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Called to go



A tribute to the life and devotion of Shirley Chapman who spent more than thirty years with a remote indigenous group of people in the Amazon jungle. Shirley followed God’s call to live and work with the Paumarí people, learning their unwritten language, devising a way to write it, teaching them to read and then working to translate the scriptures for them.

It also honours the partnership with Mary Ann Odmark who worked with Shirley for many years, and Meinke Salzer who joined them in 1976 and who, with Shirley, saw it to its completion.

Many other people around the world have dedicated their life’s work to the translation of the scriptures. Countless others still do. We honour them all.

Margaret Gee
£7.99.
ISBN: 9780955943973
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As the single engine Norseman flew over the tree tops, Shirley gazed out of the window. Mary Ann was sitting beside her, and every so often they exchanged a few words or pointed out something interesting, but it was hard to talk over the noise of the engine. In any case, the view was mostly of tree tops from the thick jungle below them.

From time to time they caught sight of the Purus River. Although not so well known as the mighty Amazon, it is one of the most winding rivers in the world, with loop after loop meandering through the jungle. When it came into view through the thick canopy of foliage, the sun reflected off the water like diamonds on a tiara. Just occasionally they caught sight of a wisp of smoke as it lazily curled skywards from an isolated settlement.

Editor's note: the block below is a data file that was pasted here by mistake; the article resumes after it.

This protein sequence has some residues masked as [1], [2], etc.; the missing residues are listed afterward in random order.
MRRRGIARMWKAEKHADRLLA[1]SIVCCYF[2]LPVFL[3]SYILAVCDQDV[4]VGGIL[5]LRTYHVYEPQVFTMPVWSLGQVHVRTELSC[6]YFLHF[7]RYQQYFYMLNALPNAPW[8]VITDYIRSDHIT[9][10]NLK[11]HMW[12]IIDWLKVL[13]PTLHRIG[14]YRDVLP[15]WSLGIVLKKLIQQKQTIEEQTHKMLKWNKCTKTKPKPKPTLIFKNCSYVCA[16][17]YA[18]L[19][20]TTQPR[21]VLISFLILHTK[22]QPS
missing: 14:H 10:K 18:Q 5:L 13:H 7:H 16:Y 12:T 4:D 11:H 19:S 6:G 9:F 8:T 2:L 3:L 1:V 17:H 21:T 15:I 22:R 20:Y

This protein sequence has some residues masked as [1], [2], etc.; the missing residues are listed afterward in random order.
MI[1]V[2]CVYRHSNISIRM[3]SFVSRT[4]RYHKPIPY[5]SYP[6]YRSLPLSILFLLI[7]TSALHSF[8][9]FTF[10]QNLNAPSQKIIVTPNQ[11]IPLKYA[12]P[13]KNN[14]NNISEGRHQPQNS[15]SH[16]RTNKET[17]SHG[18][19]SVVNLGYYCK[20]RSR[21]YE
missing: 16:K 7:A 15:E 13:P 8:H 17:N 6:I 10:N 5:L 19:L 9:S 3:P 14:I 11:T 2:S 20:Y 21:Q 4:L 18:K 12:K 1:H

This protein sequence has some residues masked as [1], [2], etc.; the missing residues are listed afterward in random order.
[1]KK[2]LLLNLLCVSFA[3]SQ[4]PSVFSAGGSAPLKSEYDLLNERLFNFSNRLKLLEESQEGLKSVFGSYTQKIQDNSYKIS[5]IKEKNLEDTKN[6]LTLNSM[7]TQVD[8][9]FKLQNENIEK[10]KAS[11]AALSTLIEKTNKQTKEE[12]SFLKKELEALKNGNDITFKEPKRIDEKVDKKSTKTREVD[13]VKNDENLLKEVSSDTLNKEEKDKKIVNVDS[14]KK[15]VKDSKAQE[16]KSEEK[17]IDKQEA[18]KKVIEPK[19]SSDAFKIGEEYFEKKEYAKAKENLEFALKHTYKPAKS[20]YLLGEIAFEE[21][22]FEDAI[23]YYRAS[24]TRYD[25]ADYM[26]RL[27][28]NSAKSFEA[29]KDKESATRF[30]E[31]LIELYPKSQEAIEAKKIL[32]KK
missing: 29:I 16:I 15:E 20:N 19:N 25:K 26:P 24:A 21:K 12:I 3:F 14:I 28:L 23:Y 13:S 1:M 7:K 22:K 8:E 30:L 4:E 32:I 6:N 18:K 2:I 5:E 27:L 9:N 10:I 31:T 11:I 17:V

It was a five hour flight from Manaus, and there was plenty of time to reflect. Shirley’s mind had been so full of shopping lists for this first session in the village and she wondered, for the umpteenth time, if she had forgotten anything important. She reflected on others who had made similar journeys. Her mind went back to the group who had ventured into Auca territory in Ecuador less than ten years previously, full of vision and enthusiasm just like she was now. But within days, five of them had been killed on the beach there in the village. She thought of the Auca lady she had met back in Sulphur Springs, and wondered where Dayuma was now.

Her thoughts went back to particular moments of her own surrender to God. Each one had been a powerful experience, but what did the future hold for her now among the Paumarí? How would they react to two single white women coming to live among them? There was no way of knowing.